Cancer

Cycling to chemo: exercise during cancer treatment

Forget the anti-oxidant–rich red wine and chocolate. If you really want something that’s going to prevent cancer, start exercising. Not only does exercise help to prevent a raft of life-threatening conditions such obesity, type 2 diabetes and high blood pressure, and play a role in keeping mental health in check by preventing depression and anxiety, but it can also be both a preventive and remedial factor in cancer.

Exercise can reduce the risk of developing a range of cancers including colon cancer, prostate, lung and gastrointestinal cancer in men, and breast and endometrial cancer in women. It can also improve long-term prognosis for cancer survivors.

There is now also emerging evidence that maintaining or commencing exercise as soon as you are diagnosed can be beneficial. This means that the common advice to take it easy and relax is actually completely wrong. Even while undergoing chemotherapy and radiotherapy, people should do as much exercise as they can to reduce symptoms like fatigue and improve physical fitness and functioning.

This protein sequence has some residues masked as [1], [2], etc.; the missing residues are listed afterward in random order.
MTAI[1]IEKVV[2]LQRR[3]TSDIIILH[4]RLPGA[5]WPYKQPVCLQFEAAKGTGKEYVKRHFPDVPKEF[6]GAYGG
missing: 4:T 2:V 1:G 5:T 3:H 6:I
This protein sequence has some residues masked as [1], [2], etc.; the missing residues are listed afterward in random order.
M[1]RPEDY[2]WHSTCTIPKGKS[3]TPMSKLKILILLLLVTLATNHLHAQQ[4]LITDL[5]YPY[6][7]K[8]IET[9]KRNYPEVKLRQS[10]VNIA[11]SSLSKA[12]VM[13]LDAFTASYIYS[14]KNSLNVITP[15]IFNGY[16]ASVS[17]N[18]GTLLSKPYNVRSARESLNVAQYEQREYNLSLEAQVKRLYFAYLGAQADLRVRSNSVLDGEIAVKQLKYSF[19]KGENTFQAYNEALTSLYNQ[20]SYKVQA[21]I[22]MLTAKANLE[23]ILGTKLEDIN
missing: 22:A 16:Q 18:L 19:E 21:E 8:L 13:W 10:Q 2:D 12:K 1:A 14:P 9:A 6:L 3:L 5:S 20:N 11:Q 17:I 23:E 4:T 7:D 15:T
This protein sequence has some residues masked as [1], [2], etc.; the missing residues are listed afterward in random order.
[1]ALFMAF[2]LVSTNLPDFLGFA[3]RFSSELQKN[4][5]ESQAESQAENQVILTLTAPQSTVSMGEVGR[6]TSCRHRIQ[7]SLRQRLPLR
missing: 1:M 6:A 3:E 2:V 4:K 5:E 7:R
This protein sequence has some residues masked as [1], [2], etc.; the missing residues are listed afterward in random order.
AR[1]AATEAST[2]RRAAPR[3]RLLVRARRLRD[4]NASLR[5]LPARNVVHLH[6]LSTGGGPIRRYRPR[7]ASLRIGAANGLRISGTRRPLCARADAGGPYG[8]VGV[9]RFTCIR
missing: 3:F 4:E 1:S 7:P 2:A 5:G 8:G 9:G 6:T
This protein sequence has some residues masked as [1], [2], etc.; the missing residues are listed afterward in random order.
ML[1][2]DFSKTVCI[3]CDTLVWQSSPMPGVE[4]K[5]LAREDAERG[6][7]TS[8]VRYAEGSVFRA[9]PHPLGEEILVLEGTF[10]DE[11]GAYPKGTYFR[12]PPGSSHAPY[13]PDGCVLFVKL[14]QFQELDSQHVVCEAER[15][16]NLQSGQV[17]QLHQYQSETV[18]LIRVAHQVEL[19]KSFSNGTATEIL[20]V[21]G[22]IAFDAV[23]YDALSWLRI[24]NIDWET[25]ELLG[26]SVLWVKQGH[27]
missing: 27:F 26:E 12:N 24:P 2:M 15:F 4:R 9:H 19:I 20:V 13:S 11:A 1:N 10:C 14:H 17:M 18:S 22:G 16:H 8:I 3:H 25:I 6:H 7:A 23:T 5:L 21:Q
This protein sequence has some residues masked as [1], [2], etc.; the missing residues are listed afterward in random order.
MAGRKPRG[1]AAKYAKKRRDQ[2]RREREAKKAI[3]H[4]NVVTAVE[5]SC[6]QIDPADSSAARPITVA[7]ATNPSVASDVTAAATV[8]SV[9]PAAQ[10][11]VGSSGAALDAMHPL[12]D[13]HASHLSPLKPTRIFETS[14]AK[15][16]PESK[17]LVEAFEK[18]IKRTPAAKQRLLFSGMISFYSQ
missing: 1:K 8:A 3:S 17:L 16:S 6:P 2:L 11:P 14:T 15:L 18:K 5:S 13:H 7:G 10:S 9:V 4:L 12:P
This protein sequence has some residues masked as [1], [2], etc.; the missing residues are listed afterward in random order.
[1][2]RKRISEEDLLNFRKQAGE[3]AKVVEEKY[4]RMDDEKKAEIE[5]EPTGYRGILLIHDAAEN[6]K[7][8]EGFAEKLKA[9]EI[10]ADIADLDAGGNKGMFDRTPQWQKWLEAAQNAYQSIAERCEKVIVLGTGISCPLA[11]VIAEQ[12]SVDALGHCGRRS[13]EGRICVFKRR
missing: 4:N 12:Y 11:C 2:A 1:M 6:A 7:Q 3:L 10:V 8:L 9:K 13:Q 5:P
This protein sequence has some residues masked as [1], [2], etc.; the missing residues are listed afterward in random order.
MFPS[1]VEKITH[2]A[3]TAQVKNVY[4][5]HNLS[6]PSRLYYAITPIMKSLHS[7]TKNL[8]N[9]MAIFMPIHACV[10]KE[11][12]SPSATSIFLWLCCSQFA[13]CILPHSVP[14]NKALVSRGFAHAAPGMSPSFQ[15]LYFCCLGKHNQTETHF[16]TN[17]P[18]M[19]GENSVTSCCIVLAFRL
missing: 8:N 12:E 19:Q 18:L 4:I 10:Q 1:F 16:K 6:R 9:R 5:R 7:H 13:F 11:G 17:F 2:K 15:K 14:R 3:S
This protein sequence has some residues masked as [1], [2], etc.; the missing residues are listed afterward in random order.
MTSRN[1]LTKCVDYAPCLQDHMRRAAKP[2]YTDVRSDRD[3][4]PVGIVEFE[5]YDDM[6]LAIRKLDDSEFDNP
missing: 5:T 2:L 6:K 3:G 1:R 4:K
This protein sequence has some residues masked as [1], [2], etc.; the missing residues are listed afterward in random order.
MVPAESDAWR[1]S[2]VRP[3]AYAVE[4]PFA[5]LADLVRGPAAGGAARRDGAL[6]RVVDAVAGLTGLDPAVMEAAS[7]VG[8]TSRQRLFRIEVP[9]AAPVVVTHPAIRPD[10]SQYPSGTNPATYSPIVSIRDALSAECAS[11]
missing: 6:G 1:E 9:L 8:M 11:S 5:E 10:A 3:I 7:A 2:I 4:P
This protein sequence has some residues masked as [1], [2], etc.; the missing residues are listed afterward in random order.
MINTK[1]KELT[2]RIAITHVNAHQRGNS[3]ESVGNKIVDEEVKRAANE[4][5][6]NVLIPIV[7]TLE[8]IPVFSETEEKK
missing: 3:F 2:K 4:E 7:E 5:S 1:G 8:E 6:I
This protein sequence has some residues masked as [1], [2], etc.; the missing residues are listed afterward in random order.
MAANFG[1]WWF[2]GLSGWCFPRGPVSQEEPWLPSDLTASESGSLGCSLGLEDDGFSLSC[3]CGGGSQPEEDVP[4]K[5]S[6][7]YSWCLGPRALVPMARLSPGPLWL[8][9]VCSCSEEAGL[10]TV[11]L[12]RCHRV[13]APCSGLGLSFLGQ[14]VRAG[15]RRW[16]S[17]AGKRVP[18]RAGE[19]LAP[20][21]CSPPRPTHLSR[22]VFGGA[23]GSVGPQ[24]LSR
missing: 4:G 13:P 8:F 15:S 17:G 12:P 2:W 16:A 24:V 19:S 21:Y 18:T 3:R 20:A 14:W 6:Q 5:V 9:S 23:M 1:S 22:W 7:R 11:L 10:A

A few days ago, ABC Health & Wellbeing published a piece I wrote for them about exercise during cancer treatment. Check it out here.

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